Review by Karen Topham, American Theatre Critics Association member; photo by Liz Lauren.
I have always thought that I would make a pretty good advice columnist, one of those people who answer letters with signatures like Akron Mom, Baffled in Boston, or Utterly Lost with (hopefully) sage advice about how to deal with their issues. After seeing Victory Gardens’ Chicago premiere of Nia Vardalos’ Tiny, Beautiful Things, though, I have my doubts. This exquisite play, based on Cheryl Strayed’s experience as an online advice columnist named Sugar and her book of the same name, provides an example of what a truly great advice columnist would look like, and I don’t think I could ever really live up to it. Then again, I’m not altogether sure anyone could.
Strayed’s absolute transparency about the sometimes painful events of her life, which Sugar frequently uses as an example, is daunting. So are the myriad matters, sometimes humorous but at others deeply painful, that she deals with regularly from her readers. I’m a theatre reviewer and I often spend hours figuring out what I want to say about a show and whether I should recommend it; how could I ever deal with serious and personal matters of the heart and—harder still—powerful issues like rape, incest, or grief? Who am I to give people advice? And could I really live with myself if I ever discovered that taking my advice made something worse?
Tiny Beautiful Things has a simple premise: Strayed/Sugar (here played by Janet Ulrich Brooks) sits in a cafe answering letters from her readers that are presented by three actors representing all of the letter writers (August Foreman, Eric Slater, and Jessia Dean Turner), and then she answers them as her heart tells her to. (In the original production, the set showed Strayed’s messy, lived-in home; here it is a pristine cafe designed by Courtney O’Neill and lit by Rachel K. Levy. Either works, but I think the messy home symbolizes Strayed’s brain and the nature of the letters better.) Inventive director Vanessa Stalling (Court’s Photograph 51, Timeline’s A Shayna Maidel) has the job of taking what could easily turn into a visually stagnant play and breathing life into it. Stalling achieves this goal by shifting the actors around the set, providing various stage pictures while Levy’s lights create mood and focus changes.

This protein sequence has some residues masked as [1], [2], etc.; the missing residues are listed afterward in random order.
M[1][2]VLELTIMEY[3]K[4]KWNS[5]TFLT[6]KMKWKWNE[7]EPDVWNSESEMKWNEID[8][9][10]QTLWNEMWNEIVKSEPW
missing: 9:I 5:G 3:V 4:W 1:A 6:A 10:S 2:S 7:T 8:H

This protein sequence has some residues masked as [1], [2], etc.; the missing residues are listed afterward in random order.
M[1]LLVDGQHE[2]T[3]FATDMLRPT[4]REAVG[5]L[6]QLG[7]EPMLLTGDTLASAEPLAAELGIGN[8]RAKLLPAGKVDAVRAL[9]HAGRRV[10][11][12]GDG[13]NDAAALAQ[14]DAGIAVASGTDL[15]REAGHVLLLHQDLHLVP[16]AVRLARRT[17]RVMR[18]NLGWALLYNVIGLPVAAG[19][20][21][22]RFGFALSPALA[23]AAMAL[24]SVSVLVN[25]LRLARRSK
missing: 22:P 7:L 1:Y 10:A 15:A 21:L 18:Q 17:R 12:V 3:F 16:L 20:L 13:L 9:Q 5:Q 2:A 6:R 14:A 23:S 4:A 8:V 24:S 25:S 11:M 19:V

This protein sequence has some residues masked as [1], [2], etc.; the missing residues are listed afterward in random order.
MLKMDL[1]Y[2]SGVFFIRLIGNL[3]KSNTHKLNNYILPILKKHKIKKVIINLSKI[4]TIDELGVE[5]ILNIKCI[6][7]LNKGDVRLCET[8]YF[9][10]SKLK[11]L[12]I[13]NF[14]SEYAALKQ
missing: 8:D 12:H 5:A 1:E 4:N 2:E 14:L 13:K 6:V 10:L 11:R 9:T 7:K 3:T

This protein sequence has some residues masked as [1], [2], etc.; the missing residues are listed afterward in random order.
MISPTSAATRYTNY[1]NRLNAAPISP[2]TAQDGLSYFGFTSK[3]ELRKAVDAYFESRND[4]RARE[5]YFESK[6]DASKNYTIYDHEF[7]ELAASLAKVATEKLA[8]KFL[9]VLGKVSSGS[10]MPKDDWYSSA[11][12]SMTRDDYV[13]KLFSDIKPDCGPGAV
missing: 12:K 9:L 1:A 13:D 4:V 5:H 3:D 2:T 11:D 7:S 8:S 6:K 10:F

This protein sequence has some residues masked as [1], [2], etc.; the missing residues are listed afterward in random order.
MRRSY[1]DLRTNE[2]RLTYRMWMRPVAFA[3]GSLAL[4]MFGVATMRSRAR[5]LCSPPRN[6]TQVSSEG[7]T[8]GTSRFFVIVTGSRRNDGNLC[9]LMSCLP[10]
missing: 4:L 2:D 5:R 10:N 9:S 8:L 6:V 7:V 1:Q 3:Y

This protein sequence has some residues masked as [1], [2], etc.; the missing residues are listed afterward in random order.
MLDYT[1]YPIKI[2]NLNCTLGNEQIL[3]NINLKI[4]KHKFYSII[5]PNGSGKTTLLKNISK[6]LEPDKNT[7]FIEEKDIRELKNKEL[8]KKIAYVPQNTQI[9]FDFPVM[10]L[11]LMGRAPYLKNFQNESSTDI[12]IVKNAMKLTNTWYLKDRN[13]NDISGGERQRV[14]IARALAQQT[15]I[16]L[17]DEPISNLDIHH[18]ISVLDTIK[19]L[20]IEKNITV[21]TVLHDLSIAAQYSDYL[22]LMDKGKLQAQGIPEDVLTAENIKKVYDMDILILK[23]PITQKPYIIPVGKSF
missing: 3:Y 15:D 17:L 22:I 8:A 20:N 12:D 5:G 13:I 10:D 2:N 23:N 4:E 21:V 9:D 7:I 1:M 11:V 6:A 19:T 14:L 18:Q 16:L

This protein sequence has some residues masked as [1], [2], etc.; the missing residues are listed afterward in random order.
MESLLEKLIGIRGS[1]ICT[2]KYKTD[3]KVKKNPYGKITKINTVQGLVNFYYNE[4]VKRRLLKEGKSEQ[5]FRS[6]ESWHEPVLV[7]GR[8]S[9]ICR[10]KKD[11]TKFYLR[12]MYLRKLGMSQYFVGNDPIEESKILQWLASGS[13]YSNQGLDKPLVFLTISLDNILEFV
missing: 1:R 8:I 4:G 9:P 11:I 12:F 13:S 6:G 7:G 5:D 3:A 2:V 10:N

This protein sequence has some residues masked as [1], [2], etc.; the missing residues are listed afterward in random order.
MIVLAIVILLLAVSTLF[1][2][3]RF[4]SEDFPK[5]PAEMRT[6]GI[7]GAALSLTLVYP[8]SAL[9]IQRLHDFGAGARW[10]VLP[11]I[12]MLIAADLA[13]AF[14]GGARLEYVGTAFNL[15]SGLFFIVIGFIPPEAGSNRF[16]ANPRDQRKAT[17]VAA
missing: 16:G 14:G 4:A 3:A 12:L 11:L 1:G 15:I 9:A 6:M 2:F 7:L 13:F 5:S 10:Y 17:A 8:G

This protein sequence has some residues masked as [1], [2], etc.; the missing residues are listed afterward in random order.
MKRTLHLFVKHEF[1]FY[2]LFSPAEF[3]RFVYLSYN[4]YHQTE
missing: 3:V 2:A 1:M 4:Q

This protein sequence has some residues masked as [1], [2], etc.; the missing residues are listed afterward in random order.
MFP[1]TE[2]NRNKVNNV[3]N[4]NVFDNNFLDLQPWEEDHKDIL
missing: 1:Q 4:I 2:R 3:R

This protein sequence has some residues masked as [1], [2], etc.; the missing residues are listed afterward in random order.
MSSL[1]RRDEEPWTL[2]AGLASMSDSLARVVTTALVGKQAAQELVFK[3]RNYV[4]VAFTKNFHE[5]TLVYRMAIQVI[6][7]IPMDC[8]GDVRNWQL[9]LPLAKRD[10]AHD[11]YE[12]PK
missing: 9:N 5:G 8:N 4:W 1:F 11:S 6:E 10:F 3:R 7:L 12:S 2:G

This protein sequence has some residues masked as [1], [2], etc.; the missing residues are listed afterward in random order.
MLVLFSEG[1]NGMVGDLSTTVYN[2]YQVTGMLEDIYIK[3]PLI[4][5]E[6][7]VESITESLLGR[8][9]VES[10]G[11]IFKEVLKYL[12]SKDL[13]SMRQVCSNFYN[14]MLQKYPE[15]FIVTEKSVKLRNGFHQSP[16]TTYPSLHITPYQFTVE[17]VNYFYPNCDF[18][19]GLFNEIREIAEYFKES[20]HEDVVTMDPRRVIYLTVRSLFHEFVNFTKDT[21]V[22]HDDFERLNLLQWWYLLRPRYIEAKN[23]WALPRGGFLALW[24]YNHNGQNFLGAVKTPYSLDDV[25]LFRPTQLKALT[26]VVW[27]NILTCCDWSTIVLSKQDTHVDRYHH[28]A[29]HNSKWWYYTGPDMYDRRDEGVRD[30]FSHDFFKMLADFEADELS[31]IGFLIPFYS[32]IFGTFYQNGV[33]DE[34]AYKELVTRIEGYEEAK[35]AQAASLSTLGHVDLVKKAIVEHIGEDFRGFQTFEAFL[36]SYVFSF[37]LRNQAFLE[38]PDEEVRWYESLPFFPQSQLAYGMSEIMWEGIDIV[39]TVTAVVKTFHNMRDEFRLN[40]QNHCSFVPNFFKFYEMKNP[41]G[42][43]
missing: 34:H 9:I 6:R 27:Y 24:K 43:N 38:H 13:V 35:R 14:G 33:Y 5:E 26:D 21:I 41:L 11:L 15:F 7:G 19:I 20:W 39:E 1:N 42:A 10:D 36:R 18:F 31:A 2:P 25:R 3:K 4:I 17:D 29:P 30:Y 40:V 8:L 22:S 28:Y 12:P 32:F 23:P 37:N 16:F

As Sugar, Brooks is afforded much more leeway to be sympathetic and emotionally candid than, say, in her recent roles as Queen Elizabeth (The Audience) and Maria Callas (Master Class). As good as she was in those roles—and she was stellar—she has a natural empathy that is highlighted when she plays more approachable characters. Strayed agrees to take on this advice column without knowing exactly what she is getting herself into, and Brooks is not afraid to show Sugar’s vulnerability. To one letter writer, she describes herself as “a woman standing naked in the light of day. She’s flawed, but okay with that.” And that is how she approaches her assignment: with raw, naked honesty that might be flawed but she’s okay with that.
Seeing her readers sharing their often painful lives, she opens up about truths in her own that are equally painful: the death of her mother, her sexual assault, her non-relationship with her father, the lost time she spent addicted to drugs, etc. One of her readers asks, “Did you just make this about yourself?” which leads her to explain that “I will be open with you. I will be bare. I will show you my brokenness and my strengths and I will do my best to offer my best, tough, sweet, and even occasionally contradictory advice.” Her sincerity wins them over and her transparency becomes her greatest strength.
Each of the other actors is allowed multiple powerful moments as they take on the roles of the letter writers. Among other parts, Turner takes on one role as a woman who asks, “When do I have to take that big step and say ‘I love you’? And what is this love thing all about anyway?” Foreman, transgender themself, tackles one letter from a young transgender man seeking advice about his relationship with his parents. Another memorable moment comes from Slater as a man who has lost his son and wonders how he can possibly move on.
None of this is to suggest that Tiny, Beautiful Things is wall to wall seriousness. As I noted earlier, it isn’t. There are many wonderfully comic moments as well, and all of the actors play them beautifully. You’ll laugh. You’ll probably cry, too. In the end, though, you’ll find yourself in awe of the kind of woman who can be so openly and publicly herself to total strangers. Cheryl Strayed (who is also the author of Wild, among other things) is the kind of person you wish could be your friend, as Vardalos’ script tenderly shows. Not everything about this play can justifiably be called “tiny,” but there is no doubt that it is beautiful. You’ll be talking about this elegant and deceptively simple play to everyone you know. It is the embodiment of honesty and love, and you shouldn’t miss it.
Tiny Beautiful Things is now playing at Victory Gardens Theatre, 2433 N. Lincoln Ave, Chicago through Oct 13. Check the website for specific dates, times, and tickets. Find more information about current plays in our front page recs and at theatreinchicago.com.